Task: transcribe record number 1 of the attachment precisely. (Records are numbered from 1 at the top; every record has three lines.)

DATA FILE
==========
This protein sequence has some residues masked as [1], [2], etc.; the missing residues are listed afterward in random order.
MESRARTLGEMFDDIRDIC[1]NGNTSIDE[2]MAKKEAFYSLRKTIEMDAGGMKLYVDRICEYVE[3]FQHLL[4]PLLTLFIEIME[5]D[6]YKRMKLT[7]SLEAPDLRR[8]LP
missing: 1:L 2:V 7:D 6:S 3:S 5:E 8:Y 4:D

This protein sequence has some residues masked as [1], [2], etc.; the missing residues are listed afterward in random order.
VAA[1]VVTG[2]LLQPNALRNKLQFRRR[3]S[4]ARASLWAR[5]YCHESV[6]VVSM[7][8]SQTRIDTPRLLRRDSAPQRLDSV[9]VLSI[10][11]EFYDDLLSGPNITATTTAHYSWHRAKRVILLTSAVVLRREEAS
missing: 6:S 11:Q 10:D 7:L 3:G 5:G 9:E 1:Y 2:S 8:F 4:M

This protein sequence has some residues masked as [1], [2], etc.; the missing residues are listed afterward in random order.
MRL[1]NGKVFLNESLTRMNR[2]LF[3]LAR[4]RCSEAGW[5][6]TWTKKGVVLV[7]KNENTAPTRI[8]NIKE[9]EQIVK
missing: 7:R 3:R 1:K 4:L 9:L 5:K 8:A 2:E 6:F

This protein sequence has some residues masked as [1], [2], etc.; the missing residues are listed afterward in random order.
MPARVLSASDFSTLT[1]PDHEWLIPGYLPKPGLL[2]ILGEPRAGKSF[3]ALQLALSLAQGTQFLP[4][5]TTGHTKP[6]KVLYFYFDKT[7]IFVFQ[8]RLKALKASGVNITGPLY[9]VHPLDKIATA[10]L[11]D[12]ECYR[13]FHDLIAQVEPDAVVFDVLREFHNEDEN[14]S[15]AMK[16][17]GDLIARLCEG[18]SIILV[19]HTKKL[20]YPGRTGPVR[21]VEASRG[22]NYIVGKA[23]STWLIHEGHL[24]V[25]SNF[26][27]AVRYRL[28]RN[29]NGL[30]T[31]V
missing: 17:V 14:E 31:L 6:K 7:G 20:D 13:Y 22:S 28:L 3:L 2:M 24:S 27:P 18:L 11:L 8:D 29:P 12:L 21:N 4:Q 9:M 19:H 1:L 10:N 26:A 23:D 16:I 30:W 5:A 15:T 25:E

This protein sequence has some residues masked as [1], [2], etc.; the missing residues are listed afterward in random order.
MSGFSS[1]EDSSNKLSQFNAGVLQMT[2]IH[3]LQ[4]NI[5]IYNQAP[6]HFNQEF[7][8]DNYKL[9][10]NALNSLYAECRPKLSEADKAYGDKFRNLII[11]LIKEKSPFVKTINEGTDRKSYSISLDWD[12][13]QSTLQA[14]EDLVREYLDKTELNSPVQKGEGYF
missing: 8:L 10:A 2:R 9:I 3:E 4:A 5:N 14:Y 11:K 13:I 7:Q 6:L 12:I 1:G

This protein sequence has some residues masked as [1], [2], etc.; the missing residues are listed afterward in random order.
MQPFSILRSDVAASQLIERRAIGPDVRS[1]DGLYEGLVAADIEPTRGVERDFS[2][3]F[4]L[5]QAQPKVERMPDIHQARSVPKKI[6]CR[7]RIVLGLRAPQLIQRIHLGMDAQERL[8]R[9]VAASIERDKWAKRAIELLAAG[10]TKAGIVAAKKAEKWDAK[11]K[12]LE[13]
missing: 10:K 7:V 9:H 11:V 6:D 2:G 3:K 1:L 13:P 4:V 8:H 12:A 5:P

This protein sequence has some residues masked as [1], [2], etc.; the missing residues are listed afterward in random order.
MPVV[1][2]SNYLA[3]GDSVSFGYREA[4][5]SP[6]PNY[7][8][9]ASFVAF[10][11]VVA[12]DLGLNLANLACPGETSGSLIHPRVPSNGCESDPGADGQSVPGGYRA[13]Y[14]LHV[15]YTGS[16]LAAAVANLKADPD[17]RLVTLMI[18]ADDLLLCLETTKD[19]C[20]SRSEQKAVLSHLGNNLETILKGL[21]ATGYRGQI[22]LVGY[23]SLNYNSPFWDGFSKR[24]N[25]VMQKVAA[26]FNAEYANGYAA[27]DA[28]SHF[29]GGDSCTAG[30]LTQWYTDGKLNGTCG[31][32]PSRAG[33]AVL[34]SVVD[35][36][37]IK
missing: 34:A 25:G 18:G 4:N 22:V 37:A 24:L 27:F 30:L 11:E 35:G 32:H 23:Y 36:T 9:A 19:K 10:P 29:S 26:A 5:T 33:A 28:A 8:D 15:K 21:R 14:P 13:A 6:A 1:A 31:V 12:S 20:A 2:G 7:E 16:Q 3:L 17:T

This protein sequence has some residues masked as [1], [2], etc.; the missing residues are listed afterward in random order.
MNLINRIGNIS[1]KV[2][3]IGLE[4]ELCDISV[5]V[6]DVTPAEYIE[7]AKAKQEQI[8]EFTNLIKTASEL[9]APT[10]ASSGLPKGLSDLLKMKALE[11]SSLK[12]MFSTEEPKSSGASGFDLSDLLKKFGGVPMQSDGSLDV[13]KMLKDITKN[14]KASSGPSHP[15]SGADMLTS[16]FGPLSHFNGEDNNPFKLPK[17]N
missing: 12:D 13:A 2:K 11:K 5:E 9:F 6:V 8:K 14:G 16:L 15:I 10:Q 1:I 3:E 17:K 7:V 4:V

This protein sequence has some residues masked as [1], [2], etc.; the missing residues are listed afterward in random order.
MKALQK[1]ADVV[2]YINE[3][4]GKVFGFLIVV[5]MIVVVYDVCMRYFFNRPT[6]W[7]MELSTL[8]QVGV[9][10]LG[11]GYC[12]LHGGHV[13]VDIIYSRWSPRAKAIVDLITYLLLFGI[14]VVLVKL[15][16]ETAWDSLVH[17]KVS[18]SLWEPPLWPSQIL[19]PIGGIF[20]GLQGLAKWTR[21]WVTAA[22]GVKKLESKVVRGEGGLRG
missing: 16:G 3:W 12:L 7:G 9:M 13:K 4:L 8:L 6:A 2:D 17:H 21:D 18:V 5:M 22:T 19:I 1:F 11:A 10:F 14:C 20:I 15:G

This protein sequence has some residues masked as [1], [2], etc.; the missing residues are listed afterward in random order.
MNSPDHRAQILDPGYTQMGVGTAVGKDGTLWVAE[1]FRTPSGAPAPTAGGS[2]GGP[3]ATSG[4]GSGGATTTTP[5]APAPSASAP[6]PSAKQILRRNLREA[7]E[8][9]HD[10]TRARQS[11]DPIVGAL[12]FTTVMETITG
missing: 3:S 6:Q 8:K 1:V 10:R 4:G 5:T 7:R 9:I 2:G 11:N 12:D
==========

This protein sequence has some residues masked as [1], [2], etc.; the missing residues are listed afterward in random order.
MESRARTLGEMFDDIRDIC[1]NGNTSIDE[2]MAKKEAFYSLRKTIEMDAGGMKLYVDRICEYVE[3]FQHLL[4]PLLTLFIEIME[5]D[6]YKRMKLT[7]SLEAPDLRR[8]LP
missing: 1:L 2:V 7:D 6:S 3:S 5:E 8:Y 4:D